OWL Reference

This page will attempt to be an OWL Reference in terms of highlighting the key vocabularies one will use when creating ontologies.

The idea is to present them in order of complexity, starting with simple, basic stuff.

Basic Classification

  • See Hebeler ch. 4, around p.110
  • owl:class – category of things that share common features
  • rdf:type (a)
    • use to name a class (MyClass rdf:type owl:class)
    • use to name an individual as a class member (Jeff rdf:type MyClass)
  • Annotations
    • rdf:label – use to provide a printable name for a resource
      • Possible trick: creating subPropertyOf rdf:label to create different types of labels.  However those labels will apply to the entire ontology.
    • rdf:comment – provide more verbose description
      • Same potential trick as for rdf:label using subPropertyOf.
    • owl:versionInfo
    • owl:AnnotationProperty customPropertyName
    • rdfs:seeAlso – provide a link to a ‘live’ (resolvable) URL containing Linked Data (machine readable) or a web page or document (Human readable)
    • rdfs:isDefinedBy – link to primary source of information about a resource
  • rdfs:subClassOf
    • Distinction between subclasses and instances: Subclass represents a subset of the members of a parent class, while an Instance represents an individual member of that class.
  • owl:ObjectProperty
  • owl:DatatypeProperty
  • rdfs:domain and rdfs:range
    • Be careful of these, especially rdfs:domain.  Once a resource uses a property in a domain or range, that resource is inferred to be part of the associated classes of the domain or range.  Look at using property restrictions – see later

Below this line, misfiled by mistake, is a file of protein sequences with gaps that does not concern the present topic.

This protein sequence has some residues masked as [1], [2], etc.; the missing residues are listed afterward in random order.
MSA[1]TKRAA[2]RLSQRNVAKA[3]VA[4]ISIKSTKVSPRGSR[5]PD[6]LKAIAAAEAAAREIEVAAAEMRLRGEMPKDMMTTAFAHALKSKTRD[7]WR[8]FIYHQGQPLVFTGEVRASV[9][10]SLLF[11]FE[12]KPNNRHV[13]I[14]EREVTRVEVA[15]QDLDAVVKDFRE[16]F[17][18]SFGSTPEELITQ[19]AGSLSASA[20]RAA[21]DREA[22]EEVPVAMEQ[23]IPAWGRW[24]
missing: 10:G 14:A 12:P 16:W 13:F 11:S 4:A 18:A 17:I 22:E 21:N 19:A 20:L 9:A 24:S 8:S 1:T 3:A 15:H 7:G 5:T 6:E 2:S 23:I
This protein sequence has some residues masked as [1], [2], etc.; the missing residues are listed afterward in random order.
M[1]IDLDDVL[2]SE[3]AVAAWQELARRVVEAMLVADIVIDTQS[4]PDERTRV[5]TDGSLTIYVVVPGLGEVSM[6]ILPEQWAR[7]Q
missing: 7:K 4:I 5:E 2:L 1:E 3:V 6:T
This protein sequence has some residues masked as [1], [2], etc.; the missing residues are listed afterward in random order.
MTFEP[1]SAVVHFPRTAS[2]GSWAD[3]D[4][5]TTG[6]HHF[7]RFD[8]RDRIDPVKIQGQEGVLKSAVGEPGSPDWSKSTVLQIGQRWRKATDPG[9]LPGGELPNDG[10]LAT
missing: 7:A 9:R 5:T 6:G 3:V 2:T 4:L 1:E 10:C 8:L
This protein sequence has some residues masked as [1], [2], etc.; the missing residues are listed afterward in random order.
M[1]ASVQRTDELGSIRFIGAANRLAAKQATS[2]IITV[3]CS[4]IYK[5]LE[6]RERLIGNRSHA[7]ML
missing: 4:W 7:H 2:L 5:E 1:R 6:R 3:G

• Remember, Properties are defined independently independently of any class
      • They are ‘First Class Objects’
    • Good example in Hendler, pp 146-150

Describing Properties (RDFS-Plus)

  •  rdfs:subPropertyOf – create property taxonomies
    • Hendler also shows using subPropertyOf and subClassOf for intersection, union, and merging like entities from different sources.  However TBD is if any advantages to using this method vs provided OWL constructs for the same thing(?)
  • owl:inverseOf
    • very powerful for inferencing, esp when used w/rdfs:subPropertyOf
    • can be used w/rdfs: and owl: vocab
      • ex. myowl:superClass owl:inverseOf rdfs:subClassOf
    • Note this is a property, therefore a property is an inverseOf another property
  • owl:SymmetricProperty
    • more readable than prop owl:inverseOf prop
    • note this is a class, therefore properties can be an rdf:type of this class
  • owl:TransitiveProperty
    • if a=b and b=c then a=c
    • Use for inferencing hierarchy
    • Note this is a class like owl:SymmetricProperty
    • Maybe use in Transmission hierarchies
  • owl:subPropertyOf, owl:inverseOf, and owl:TransitiveProperty can be used together to model workflow process threads containing dependencies.  See Hendler pp. 165-170
  • owl:equivalentClass, owl:equivalentProperty
    • see Hendler pgs 170-172, can we use owl:sameAs (see next)
  • owl:sameAs
    • presented with implication to be used for equivalence between individuals.  Other sources imply it can be used for Classes and Properties as well.
  • owl:FunctionalProperty
    • The associated object to a FunctionalProperty is unique
    • Used to infer sameness of objects
  • owl:InverseFunctionalProperty
    • Considered by many to be the most important modeling construct in RDFS-Plus
    • The associated subject to an InverseFunctionalProperty is unique
    • Used to infer sameness of subjects
      • Thus important for federating multiple data sources
      • Similar role as key field in relational database
  • If a property is both Functional and InverseFunctional, then it represents a one-to-one mapping between subject and object


  • owl:Restriction
    • owl:allValuesFrom
    • owl:someValuesFrom
    • owl:hasValue
    • used in conjunction with owl:onProperty
  • These are really key to inferencing, but can be tough to grasp,  at least for me, therefore lots of practice is warranted

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